The life to which Jesus calls us is essentially simple. In what does that simple life consist? The simple life – the life of the kingdom – consists in the abundant awareness that everything we receive is a gift that we did not earn or purchase; in the recognition that life itself is the first of all gifts; in the trust that our basic needs will be met; in the generosity that allows us to be the means by which God meets the needs of others; and in the capacity to surrender our inevitable craving for what we do not need.
Worrying is one behavior that leads to increased complexity of life, the labyrinthine complexity of misdirected anxiety. But this particular admonition not to worry is made more specific by a very clear statement: You cannot serve God and wealth. The incapacity to surrender our craving for what we do not need results in service to the wrong Master. And the tiny links in the chain with which that Master binds his unsuspecting devotees are worries. Restless hope of acquisition on the one hand, and undue fear for the security of what we have acquired on the other, results in a zig-zag of interior energy moving in the wrong direction: away from God.
As men who live under vows of poverty, celibacy, and obedience, we have committed ourselves to “striving first for the kingdom of God, and his righteousness” in a radical way. On an external level, this particular version of the Christian vocation entails much letting go and doing without: of spouse, children, a household of our own, and a significant measure of individual autonomy, to name only the most significant sacrifices. But as we know very well, these things comprise only the outermost concentric circle in a life of progressive dispossession for the sake of the kingdom. We discover whole hordes of interior possessions, guarded tooth and nail by dragons who feed on our thoughts. In short, we are tempted to worry all over again – perhaps even to justify our worry spiritually.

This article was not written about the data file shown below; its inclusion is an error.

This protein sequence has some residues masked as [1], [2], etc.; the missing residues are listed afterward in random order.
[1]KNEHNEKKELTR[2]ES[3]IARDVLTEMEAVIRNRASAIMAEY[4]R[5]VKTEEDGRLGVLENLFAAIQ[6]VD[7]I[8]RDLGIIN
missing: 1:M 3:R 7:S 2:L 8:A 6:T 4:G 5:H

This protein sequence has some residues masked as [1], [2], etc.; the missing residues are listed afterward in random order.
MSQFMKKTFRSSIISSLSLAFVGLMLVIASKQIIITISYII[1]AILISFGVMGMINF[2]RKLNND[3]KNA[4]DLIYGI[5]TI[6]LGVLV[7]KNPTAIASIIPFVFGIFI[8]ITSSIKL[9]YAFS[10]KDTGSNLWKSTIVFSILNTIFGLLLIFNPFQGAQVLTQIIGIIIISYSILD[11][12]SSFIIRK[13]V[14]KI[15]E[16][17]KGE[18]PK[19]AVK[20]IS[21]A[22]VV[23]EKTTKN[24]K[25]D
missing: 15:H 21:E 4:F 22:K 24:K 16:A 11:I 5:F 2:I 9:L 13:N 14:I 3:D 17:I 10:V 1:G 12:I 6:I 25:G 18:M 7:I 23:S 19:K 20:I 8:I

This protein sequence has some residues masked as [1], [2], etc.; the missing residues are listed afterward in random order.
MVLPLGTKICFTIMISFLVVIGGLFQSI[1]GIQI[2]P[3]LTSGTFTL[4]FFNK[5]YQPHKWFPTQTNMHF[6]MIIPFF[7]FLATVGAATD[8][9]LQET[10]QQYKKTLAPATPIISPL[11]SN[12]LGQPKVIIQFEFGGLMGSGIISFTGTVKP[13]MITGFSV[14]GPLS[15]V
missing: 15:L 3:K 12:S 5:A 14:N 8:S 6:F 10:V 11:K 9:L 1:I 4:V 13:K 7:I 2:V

Isaiah 49:8-16a; Psalm 131; 1 Corinthians 4: 1-5; Matthew 6: 24-34
I wonder how many of us would describe ourselves as being particularly wise. Do you think of yourself as wise? Sure, we might have a lot of leaning. Sure, we might have a lot of knowledge. But do we have a lot of wisdom? Are you an especially wise person?
I wouldn’t describe myself as especially wise. I know a little about a lot, and I know a lot about a little. Just ask me about icons, or bees, or chickens, and I can hold forth for quite some time. I can tell you why chickens don’t lay so many eggs in the winter as they do in the summer. (It has to do with light, and the role light plays in the hormonal cycle of chickens.) I can tell you what bees do in the winter; (they don’t hibernate, rather they cluster and vibrate to keep warm) and how much honey a single bee will produce in her short lifetime (1/12th of a teaspoon! Think of that next time you put a tablespoon of honey in your tea or on your toast). I can tell you how to paint an icon, and what it all means. (That alone can keep me going for a couple of hours as some of you discovered yesterday!). But that’s knowledge. That’s information. That’s not really wisdom. So no, I wouldn’t describe myself as particularly wise.